By Leo Wellin
In an effort to address staff concerns about privatisation, the Chief Executive Officer of Telstra, Frank Blount, has been touring the country with his "staff road show" for the last two months offering his opinion on the "change in ownership structure".
During the slick presentations Blount has admitted that, since his appointment in 1993, his directive under both Labor and Coalition communications ministers has been to facilitate the privatisation of Telstra.
While recognising that "many Australians — including a substantial number of people in Telstra and the unions — are uncomfortable with privatisation", Blount's only commitment was to deliver "higher quality service and better value ... without seeking profit at the expense of the values [Telstra has] traditionally endorsed."
According to Blount, the main advantages of privatisation are easier access to capital; more joint ventures with computing, banking and entertainment corporations such as IBM and News Ltd; and "an increase in commercial focus [read profits] and accountability."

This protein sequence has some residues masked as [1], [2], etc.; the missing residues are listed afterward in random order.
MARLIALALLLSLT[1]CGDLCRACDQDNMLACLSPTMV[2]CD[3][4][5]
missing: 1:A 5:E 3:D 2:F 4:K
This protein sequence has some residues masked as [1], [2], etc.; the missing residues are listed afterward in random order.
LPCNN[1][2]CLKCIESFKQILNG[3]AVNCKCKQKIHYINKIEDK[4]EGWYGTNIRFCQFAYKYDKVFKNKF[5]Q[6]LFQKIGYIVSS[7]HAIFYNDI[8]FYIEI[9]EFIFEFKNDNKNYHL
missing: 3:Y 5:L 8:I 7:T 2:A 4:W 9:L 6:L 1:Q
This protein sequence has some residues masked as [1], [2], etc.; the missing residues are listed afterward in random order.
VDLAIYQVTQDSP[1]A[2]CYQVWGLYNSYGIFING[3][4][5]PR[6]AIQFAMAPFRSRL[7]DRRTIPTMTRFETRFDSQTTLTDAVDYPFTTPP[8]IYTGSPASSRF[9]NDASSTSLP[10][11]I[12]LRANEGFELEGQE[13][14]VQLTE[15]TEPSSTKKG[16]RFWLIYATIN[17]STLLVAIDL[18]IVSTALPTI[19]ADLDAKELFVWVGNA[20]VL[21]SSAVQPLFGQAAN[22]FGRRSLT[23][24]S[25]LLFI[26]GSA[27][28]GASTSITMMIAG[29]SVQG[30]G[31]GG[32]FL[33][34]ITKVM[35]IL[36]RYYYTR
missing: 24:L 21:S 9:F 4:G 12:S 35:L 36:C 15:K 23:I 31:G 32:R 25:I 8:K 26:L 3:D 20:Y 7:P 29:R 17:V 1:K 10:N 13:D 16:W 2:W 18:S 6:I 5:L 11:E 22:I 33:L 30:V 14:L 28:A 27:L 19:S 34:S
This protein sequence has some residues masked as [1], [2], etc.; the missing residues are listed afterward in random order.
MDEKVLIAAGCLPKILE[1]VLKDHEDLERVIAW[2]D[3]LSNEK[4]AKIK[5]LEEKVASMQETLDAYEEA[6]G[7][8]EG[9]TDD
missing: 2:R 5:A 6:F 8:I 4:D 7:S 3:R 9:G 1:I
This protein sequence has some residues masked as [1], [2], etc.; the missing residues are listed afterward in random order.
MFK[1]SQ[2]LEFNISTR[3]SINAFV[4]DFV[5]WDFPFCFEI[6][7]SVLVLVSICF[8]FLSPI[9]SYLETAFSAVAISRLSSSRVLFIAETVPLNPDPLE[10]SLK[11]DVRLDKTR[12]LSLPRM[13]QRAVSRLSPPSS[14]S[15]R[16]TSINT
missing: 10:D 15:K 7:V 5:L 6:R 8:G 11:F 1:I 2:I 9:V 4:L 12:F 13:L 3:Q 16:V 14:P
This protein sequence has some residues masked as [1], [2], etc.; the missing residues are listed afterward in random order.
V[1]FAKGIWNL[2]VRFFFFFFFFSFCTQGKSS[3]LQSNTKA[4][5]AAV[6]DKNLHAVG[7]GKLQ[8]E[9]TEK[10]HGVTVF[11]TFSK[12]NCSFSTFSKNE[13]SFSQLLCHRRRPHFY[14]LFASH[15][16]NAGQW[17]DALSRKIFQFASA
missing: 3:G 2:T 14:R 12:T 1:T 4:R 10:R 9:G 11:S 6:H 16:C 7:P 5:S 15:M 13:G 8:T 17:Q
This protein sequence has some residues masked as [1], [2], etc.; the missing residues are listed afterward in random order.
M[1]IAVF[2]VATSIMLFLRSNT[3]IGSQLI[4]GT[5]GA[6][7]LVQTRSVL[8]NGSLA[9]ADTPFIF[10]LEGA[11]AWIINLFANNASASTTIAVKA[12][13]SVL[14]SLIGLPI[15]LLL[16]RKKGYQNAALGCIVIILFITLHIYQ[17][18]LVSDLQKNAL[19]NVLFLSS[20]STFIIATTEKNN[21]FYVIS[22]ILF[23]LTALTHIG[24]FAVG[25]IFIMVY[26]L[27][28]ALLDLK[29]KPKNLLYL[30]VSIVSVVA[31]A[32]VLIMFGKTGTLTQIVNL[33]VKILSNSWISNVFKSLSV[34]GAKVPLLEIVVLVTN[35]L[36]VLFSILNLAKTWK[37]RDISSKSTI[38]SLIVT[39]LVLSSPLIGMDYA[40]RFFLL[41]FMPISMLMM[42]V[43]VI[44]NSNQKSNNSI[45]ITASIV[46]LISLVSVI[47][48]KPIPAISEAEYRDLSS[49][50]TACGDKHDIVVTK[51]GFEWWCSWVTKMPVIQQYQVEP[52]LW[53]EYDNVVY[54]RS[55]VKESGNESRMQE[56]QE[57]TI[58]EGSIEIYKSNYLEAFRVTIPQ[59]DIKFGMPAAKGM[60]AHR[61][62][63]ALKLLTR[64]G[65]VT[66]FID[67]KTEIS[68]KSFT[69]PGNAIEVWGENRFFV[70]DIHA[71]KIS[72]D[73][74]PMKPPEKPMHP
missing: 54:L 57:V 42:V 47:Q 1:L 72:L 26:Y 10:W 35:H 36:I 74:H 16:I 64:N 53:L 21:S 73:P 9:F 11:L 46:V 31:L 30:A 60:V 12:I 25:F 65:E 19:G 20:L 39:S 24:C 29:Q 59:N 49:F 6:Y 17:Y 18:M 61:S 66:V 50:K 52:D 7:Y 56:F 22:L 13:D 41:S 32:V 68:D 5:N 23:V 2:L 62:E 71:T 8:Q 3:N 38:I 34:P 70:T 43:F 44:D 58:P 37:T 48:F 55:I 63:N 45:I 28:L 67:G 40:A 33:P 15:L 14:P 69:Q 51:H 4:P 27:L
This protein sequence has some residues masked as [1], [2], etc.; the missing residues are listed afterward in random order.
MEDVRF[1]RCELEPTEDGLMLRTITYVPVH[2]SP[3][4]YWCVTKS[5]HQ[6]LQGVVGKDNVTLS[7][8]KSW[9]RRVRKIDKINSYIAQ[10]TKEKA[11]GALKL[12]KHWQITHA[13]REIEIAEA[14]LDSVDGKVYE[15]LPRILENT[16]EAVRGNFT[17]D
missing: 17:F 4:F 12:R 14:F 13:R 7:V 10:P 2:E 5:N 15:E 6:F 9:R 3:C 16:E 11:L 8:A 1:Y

He also outlined plans for an employee share ownership plan (ESOP) so that Telstra staff can become part-owners of the company — never mind the fact that as Australian citizens they already "own" Telstra. The objective of ESOP is that staff become even more aligned with the company.
Blount's presentations, Project Mercury and the news last week of 9000 jobs to be axed in the next year are all aimed at making Telstra a financially lucrative proposition on the share market in the event of privatisation.
Telstra workers not "up to speed" with the "new demands and new realities" recently outlined by Blount should take note of Telstra's director of employee relations, Rob Cartwright's statement that "staff without necessary skill and experience [will be] exited from the company in an effective and timely manner."